Iris: Divine Rainbow Goddess and Messenger of the Olympians

*****Digital composite by Felicia***** My representation of Iris, Goddess of the Rainbow consists of five images and was created using layers and masks. The representation also incorporates my spiral symbol.

Be thou the rainbow in the storms of life. The evening beam that smiles the clouds away, and tints tomorrow with prophetic ray.
*****Lord Byron

The soul would have no rainbow had the eyes no tears.
*****John Vance Cheney

Iris the divine Rainbow Goddess was a messenger of the Olympians. She was fast and reliable. The goddess served and delivered messages for both Zeus and Hera. Some myths depict Iris as the personification of the rainbow. In other myths, Iris is the mother of Eros, the God of Love. If it was indeed she whom birthed Eros, it is not surprising that she was usually portrayed as loving, kind, and helpful. The sightly Iris is said to have used water from the River Styx to assist other immortals in the renewing of their vows. After filling their cups she delivered messages, ambrosia, and nectar. With her gifts, she replenished immortals. In her mortal and divine forms, the mythical Iris was breathtaking. Her picture of divinity is often rendered with a gold caduceus in hand, and magnificent golden or rainbow wings. The goddess was able to use the rainbow as a portal between Heaven and Earth. Iris was given the gift of flight to aid in the swift delivery of messages to other immortals, as well as to mortals on Earth.

A rainbow is often formed following a storm, and is also associated with golden treasure; therefore Iris and her instrument can be seen as signs of hope and prosperity. Iris and the rainbow embody a symbolic move from darkness to light, and the bow offers an intense spectrum of color as such. In 1984, Julia L. Epstein and Mark L. Greenberg published a white paper titled Decomposing Newton’s Rainbow in the Journal of the History of Ideas (Vol. 45, No. 1, pgs. 115-140). The paper was published by the University of Pennsylvania Press, and revealed some research connecting rainbow myth with scientific studies. “Clearly, Newton investigated natural phenomena-light, vision, color-that had for centuries been invested with symbolic mystical and religious significance, and had also attracted serious scientific investigators from antiquity on. Yet a key answer to this question lies in understanding that, although Newton’s exposition of light’s properties, for example, was not itself figurative or laden with rhetorical invention, a great part of its appeal to poets lay in its power to evoke images and metaphors.”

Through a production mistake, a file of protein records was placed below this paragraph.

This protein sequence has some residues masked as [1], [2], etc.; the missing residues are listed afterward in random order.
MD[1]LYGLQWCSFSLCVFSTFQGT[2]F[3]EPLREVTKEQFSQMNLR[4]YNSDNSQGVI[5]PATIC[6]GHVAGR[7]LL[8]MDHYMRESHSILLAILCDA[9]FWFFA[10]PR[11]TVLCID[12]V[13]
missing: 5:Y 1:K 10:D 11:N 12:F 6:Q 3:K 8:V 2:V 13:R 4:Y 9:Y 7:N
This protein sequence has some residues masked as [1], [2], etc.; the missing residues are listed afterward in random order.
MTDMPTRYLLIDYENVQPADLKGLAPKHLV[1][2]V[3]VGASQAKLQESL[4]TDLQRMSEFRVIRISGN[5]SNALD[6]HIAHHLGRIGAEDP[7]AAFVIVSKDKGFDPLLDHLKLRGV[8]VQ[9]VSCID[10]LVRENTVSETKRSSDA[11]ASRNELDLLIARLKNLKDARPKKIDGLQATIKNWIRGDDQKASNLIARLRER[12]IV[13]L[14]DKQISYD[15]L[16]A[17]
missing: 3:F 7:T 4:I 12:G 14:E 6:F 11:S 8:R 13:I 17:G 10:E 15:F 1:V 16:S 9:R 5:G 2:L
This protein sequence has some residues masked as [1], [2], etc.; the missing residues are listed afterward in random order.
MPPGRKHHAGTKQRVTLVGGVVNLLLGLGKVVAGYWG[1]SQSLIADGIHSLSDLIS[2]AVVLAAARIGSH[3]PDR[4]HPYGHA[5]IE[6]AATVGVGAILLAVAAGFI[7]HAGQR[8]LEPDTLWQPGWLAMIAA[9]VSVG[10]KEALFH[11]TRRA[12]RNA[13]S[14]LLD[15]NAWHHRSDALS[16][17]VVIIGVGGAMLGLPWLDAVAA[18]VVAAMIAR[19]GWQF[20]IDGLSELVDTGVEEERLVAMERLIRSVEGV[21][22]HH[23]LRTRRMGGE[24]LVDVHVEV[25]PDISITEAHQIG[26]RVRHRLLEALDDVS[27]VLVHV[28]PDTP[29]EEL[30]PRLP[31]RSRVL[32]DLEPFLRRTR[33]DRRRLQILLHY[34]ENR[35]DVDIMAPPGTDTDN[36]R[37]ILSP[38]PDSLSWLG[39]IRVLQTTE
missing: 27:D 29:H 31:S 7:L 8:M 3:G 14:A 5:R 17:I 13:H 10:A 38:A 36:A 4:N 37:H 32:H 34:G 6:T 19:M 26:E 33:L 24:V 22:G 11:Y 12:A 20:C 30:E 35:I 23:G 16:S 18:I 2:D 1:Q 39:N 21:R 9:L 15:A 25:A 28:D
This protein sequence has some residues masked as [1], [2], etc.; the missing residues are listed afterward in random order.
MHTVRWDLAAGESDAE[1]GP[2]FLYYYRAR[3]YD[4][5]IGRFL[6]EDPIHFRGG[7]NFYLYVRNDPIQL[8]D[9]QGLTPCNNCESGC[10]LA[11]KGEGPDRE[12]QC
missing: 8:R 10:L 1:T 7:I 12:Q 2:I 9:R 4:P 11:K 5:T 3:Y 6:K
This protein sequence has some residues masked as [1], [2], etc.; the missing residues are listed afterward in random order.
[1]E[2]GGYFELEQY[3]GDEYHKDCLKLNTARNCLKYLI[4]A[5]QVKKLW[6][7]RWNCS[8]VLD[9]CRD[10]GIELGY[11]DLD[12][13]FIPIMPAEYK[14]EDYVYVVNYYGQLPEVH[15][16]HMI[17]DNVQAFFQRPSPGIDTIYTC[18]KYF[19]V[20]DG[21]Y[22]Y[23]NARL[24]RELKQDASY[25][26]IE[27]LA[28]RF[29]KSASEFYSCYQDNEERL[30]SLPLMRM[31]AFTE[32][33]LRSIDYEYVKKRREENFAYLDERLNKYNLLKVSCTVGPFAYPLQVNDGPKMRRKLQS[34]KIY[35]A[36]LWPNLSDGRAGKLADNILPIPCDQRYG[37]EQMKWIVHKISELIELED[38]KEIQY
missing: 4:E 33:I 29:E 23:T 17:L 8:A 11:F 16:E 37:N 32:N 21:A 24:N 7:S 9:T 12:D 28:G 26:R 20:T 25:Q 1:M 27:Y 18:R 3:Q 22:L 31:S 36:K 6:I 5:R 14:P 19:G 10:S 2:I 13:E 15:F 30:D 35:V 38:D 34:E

This attempt to forge a language in which words are equivalent to things, of course, represented a linguistic ideal. Language was to annihilate metaphorical modes of expression, according to these new standards, through reduction to a pure sign system in which metaphor would be literalized. The universal language philosophers of the period sought for was a symbolic representation of discoveries in natural philosophy that would be wholly adequate to the processes of the material world.” Epstein and Greenberg acknowledged that the ultimate goal of Newton and poets was “to record the evanescent, to translate light and color into language,” and “to portray the arc and texture of a rainbow.” As Henry David Thoreau once said “the true harvest of my daily life is somewhat as intangible and indescribable as the tints of morning or evening. It is a little star dust caught, a segment of the rainbow which I have clutched.” After learning more about Iris, may we continue to grasp at least a part of our metaphorical rainbow, and in turn satisfy our soul.

Explore posts in the same categories: Analysis, Authors, Digital Art, Edification, Greek Mythology, Mind, Mythology, Obsessions, Poets, Research Papers, Scientists, Spiral Symbol, Studies, Symbols and Imagery, Worthy Reads, Writers

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